By Barry Reszel
No one walks away from this Parade wondering what what type of guy spends his Saturday mornings donning a fez, skittering around in a flying carpet.
But they do walk away wondering.
That’s precisely the way Chicago’s BoHo Theatre wants it. Audiences of this closing production of its 10th season are handed a musical version of the company’s mission: “to create bold theatre that challenges convention through innovative storytelling and unites artist and audience in the examination of truth, beauty, freedom and love through the lens of human relationships.”
Parade, the 1999 Tony Award-winning musical—book by Alfred Uhry (Driving Miss Daisy), music and lyrics by Jason Robert Brown (The Last Five Years, The Bridges of Madison County)—puts a unique spin on true events to force its audience’s consideration of prejudice, politics, journalism, justice, duty and love in the post-Civil War South.
Handsome Jim Deselm shines as unhappily transplanted Brooklyn Jew Leo Frank, an Atlanta pencil factory superintendent railroaded onto death row for the murder of his 13-year-old female employee. Lovely Sarah Bockel stars as his wife, Lucille, a role that deserves acclaim by all champions of the feminist spirit as she transforms from a disinterested, overlooked housewife to not only compassionate partner, but politically sophisticated freedom fighter.
A full synopsis of the plot and history of the musical may be read here.
These two fantastically lead their large non-Equity ensemble through Uhry’s captivating storytelling and Brown’s complex songbook. Bockel’s voice particularly soars in “You Don’t Know This Man,” and the pair’s “All the Wasted Time” is both the loveliest in the book and a punctuation to the production’s end.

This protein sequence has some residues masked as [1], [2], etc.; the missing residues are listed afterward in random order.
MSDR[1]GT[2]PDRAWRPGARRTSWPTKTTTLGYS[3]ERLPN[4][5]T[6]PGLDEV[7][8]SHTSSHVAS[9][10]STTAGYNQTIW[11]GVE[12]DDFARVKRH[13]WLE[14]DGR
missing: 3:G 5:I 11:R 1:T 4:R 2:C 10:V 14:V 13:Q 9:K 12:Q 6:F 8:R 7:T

Particular kudos go to Eric Lewis (pictured above) as prosecution star witness JimConley. Audience members wonder when his blues cabaret will be staged, because his rendition of “That’s What He Said” is a true showstopperand Lewis is the real deal.
But accolades don’t end there. Lorenzo Rush Jr. as suspect Newt Lee is splendid, and both Peyton Tinder as murdered child Mary and Cole Doman as Mary’s young suitor Frankie deliver admirable performances. Scott Danielson as sleazy prosecutor Hugh Dorsey and Russell Alan Rowe as reluctantly responsible Governor John Slaton are terrifically cast by Director Linda Fortunato.
At times opening night the vocal blends were difficult to hear in this un-mic’d environment at storefont Theatre Wit. And Mary’s second dress in two years looked too similar to her first; she must like green, but a couple costume changes for Bockel would be nice.
Small nits aside, BoHo does itself proud with this staging of a difficult and powerful musical. It’d be a shame to let this parade pass by without pausing to take an extended look.
BoHo Theatre’s “Parade” runs Thursdays through Saturdays at 8:00 pm and Sundays at 2:00 pm, through November 16 at Theatre Wit, 1229 W. Belmont, Chicago. Tickets are $27 for Friday and Saturdays, $25 for Thursdays and Sundays, with discounts available for seniors and students. More information and tickets are available online at www.BoHoTheatre.com or by phone at (773) 975-8150.